Short of a civilisation ending nuclear war, any nuclear explosions will produce intense pressure for their ban and, from some, for greater weaponry. Any Russian collapse will require an international response to safeguard its nuclear stocks in conditions far more extreme than that of the early 1990s that were met by the Nunn-Lugar threat reduction initiative.

Where to start? The West and other nuclear powers argue that nuclear disarmament is necessarily connected to non-nuclear arms, not least given the contemporary mixing of nuclear and non-nuclear systems and the devastation caused by conventional forces, so evident in Ukraine.

Picking up the INF Treaty mantra of a Zero Option, civil society needs to seek a global zero on missiles of all kinds down to a range of, say, 150 km. The Council on Foreign Relations’ Alton Frye made a proposal for zero ballistic missiles (ZBM) in 1992, and in 2007 France, Russia, the US and the UK circulated a non-paper in Geneva proposing a Global INF Treaty on land-based ballistic and cruise missiles of 500-5,500km range from a Russian initiative. It had the drawback of removing key strategic systems from China and regional powers and did not address naval and air-launched missiles.

Frye argues that removing missiles increases warning times and, therefore, stability as verification is now a simpler matter than for nuclear, chemical and biological weapons. Universality is highly attractive, the majority of states do not have such weapons at present and Russia and China have an interest in removing capabilities that they see as technically if not politically threatening. Advances in kinetic technologies, including hypersonic weapons and fast, stealthy, accurate cruise missiles, require inclusion to make the proposal viable. Implementing a Zero Missiles initiative would be a boon to taxpayers, and universality would be welcome in the international arena.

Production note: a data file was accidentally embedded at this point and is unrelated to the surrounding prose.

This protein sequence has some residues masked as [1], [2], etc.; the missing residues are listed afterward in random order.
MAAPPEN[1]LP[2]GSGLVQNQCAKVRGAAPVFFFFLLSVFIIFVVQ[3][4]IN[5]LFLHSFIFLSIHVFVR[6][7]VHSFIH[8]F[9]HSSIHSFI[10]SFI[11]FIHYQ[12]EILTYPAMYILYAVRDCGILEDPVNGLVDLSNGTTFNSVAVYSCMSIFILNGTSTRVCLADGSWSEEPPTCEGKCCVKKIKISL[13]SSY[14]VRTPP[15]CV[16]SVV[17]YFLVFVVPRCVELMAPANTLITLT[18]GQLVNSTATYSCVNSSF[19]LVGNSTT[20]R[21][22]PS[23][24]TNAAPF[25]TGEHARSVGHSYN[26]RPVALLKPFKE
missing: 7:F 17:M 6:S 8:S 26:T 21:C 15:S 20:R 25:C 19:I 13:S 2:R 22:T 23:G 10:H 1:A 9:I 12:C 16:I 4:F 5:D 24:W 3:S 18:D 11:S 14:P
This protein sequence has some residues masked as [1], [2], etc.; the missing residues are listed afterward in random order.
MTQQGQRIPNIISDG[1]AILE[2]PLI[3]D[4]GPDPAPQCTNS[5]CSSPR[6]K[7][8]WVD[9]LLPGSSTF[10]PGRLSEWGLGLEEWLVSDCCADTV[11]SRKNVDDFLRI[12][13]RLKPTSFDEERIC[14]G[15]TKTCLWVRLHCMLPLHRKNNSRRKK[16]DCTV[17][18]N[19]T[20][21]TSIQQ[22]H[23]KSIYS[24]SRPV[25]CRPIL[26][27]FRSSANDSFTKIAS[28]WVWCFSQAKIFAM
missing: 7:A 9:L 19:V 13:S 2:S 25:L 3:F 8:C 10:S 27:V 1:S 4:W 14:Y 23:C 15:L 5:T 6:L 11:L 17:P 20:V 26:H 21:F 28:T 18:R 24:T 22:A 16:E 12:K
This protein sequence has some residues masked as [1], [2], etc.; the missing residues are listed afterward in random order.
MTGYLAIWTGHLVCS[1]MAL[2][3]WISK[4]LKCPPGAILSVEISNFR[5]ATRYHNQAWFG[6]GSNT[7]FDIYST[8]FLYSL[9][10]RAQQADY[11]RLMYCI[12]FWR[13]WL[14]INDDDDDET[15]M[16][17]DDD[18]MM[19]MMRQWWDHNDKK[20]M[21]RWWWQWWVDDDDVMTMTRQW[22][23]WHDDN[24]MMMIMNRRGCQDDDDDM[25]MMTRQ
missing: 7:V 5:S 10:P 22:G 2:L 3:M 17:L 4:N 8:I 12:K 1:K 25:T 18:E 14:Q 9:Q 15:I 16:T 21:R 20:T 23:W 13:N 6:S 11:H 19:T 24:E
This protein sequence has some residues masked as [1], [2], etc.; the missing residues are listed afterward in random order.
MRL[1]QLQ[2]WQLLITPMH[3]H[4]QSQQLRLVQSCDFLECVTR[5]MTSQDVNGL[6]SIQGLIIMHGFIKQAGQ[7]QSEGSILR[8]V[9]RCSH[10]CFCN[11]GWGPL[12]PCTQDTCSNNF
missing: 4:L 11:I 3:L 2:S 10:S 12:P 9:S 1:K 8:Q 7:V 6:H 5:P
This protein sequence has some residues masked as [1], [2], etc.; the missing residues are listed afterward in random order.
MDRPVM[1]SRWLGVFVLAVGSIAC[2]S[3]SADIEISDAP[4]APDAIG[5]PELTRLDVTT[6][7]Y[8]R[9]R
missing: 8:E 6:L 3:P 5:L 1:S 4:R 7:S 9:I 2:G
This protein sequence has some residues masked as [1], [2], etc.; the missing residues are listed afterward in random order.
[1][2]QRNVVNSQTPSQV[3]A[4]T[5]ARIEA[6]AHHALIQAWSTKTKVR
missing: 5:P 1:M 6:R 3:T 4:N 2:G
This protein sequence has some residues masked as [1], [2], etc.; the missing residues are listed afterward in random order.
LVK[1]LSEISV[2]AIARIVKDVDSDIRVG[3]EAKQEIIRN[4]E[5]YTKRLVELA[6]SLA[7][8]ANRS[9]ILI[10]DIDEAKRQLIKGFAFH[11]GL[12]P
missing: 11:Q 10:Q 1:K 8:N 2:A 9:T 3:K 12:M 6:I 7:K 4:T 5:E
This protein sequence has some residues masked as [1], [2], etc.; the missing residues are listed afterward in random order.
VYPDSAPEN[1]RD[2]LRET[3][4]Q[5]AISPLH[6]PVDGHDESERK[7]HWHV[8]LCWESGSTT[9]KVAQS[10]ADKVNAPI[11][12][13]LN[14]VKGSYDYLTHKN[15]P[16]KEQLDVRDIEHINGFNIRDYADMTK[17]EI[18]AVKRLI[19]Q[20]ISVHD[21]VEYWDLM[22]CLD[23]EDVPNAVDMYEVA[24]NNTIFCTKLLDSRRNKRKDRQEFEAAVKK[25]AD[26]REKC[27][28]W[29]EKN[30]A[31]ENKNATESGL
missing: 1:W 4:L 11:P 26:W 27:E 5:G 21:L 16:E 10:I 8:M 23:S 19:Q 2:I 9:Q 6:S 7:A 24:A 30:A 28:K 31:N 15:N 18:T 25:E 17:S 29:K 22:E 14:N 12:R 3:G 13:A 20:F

While the idea of Zero Missiles for global security may never take off, common arguments against it are unconvincing. The circumstances are never ‘right’ for disarmament; fear is the key motivation if the 1960s and 1980s experience is any guide. Compliance will always be a challenge; however, the range of agreements forged in fear, ABM, SALT, START, INF, OSCE (CSBMs, CFE, Open Skies) worked well for decades. Open Source Investigations in the Age of Google is a forthcoming book building on a webinar series that presents the step change in effective early warning of violations.

Zero Missiles is part of a new global initiative on disarmament being debated at the University of London. This Strategic Concept for the Removal of Arms and Proliferation draws on past and present operative treaty text to envisage a renaissance in arms control and disarmament using the demonstrable successes of the global architecture of arms control and disarmament. The SCRAP concept sets out paths to WMD elimination and proliferation prevention; and controls and confidence-building measures for the major armaments of armies, navies and air forces, as well as for small arms and light weapons. A special meeting of the UN on disarmament, which has been agreed upon but has been in limbo for thirty years, needs activating to create a dynamic process.

Leadership worthy of the name is marked by a willingness to step in and change paradigms. In this case, one can start with a simple question: Why is there no weapons control process equivalent to the global response to the climate crisis?

The opinions articulated above represent the views of the author(s) and do not necessarily reflect the position of the European Leadership Network or all of its members. The ELN’s aim is to encourage debates that will help develop Europe’s capacity to address the pressing foreign, defence, and security policy challenges of our time.

Image: Wikimedia, Ministry of Defence of the Russian Federation